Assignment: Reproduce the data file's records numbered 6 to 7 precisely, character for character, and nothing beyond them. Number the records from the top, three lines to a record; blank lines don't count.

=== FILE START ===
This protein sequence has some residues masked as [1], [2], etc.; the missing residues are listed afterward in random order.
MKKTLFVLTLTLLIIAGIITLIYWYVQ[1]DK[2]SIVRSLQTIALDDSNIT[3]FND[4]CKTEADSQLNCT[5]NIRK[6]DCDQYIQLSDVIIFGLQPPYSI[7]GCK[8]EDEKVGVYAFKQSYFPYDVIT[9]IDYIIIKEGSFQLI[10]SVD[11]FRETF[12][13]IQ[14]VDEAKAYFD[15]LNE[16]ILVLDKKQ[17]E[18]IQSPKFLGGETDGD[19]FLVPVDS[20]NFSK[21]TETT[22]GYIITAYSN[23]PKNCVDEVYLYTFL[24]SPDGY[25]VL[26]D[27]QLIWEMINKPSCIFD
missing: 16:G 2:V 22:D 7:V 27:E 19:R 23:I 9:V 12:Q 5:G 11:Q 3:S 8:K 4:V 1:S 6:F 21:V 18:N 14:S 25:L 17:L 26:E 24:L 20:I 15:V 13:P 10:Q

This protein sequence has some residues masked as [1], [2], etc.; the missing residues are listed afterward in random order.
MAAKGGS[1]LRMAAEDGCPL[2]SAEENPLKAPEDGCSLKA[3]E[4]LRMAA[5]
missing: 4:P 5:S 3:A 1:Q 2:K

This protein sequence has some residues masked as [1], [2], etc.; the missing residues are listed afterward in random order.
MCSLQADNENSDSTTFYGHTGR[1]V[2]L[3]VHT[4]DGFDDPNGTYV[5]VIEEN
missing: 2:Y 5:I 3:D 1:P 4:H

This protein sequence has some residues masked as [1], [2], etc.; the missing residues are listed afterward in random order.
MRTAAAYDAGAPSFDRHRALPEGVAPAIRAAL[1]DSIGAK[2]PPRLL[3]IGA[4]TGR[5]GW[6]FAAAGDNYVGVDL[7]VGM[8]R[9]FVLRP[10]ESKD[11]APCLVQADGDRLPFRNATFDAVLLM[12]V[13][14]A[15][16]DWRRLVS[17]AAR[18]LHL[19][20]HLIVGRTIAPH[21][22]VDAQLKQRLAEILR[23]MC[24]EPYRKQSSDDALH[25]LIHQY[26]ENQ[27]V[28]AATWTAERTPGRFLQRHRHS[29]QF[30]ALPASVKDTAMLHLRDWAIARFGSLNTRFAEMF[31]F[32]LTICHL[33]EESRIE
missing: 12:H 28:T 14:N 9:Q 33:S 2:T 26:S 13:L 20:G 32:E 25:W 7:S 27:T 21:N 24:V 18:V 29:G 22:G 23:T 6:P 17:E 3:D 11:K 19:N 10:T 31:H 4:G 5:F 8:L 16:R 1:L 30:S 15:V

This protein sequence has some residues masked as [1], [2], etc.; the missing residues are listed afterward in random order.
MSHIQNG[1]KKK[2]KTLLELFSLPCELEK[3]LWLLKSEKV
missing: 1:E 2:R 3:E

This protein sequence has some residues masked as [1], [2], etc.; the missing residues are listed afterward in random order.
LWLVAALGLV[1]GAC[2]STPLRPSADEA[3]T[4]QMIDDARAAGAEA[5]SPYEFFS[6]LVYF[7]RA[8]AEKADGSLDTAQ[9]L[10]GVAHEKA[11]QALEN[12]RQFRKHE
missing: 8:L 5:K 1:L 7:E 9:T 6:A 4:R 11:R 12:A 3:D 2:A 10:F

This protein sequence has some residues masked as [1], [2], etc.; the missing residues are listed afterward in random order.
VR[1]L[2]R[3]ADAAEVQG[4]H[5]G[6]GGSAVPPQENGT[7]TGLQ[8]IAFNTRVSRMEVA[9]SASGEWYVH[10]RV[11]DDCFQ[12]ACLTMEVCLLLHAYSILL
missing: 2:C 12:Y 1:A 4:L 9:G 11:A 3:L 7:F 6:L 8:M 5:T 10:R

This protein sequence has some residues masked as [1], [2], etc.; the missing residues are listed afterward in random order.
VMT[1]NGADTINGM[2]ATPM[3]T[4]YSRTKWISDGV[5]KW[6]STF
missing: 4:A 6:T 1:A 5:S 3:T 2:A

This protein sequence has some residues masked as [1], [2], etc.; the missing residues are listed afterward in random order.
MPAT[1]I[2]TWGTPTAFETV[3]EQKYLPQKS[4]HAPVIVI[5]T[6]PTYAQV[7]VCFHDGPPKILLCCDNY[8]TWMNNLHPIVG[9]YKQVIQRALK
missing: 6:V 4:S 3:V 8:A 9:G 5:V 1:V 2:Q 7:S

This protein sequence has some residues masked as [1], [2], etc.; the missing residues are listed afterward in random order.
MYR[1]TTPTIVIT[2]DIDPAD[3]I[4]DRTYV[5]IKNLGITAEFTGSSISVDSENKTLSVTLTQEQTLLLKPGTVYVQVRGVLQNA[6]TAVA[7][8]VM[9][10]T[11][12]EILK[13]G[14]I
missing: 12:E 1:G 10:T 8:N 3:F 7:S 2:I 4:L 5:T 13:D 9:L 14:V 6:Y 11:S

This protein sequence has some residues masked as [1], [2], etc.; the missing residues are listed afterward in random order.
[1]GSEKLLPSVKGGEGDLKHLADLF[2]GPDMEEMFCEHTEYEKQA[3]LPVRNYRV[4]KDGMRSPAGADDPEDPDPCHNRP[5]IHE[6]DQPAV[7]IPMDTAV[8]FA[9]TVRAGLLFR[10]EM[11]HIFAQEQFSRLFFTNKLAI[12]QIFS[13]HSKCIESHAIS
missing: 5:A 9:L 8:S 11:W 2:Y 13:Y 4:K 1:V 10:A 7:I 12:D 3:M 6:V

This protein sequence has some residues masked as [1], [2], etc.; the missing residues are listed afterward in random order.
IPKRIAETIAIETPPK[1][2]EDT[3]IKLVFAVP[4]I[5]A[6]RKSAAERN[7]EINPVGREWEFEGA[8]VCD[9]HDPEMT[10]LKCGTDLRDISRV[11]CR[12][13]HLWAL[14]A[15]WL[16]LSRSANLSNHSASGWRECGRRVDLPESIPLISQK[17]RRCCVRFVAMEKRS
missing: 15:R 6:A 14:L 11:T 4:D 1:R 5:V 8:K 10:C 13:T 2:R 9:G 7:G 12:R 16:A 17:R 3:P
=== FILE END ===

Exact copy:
This protein sequence has some residues masked as [1], [2], etc.; the missing residues are listed afterward in random order.
LWLVAALGLV[1]GAC[2]STPLRPSADEA[3]T[4]QMIDDARAAGAEA[5]SPYEFFS[6]LVYF[7]RA[8]AEKADGSLDTAQ[9]L[10]GVAHEKA[11]QALEN[12]RQFRKHE
missing: 8:L 5:K 1:L 7:E 9:T 6:A 4:R 11:R 12:A 3:D 2:A 10:F

This protein sequence has some residues masked as [1], [2], etc.; the missing residues are listed afterward in random order.
VR[1]L[2]R[3]ADAAEVQG[4]H[5]G[6]GGSAVPPQENGT[7]TGLQ[8]IAFNTRVSRMEVA[9]SASGEWYVH[10]RV[11]DDCFQ[12]ACLTMEVCLLLHAYSILL
missing: 2:C 12:Y 1:A 4:L 9:G 11:A 3:L 7:F 6:L 8:M 5:T 10:R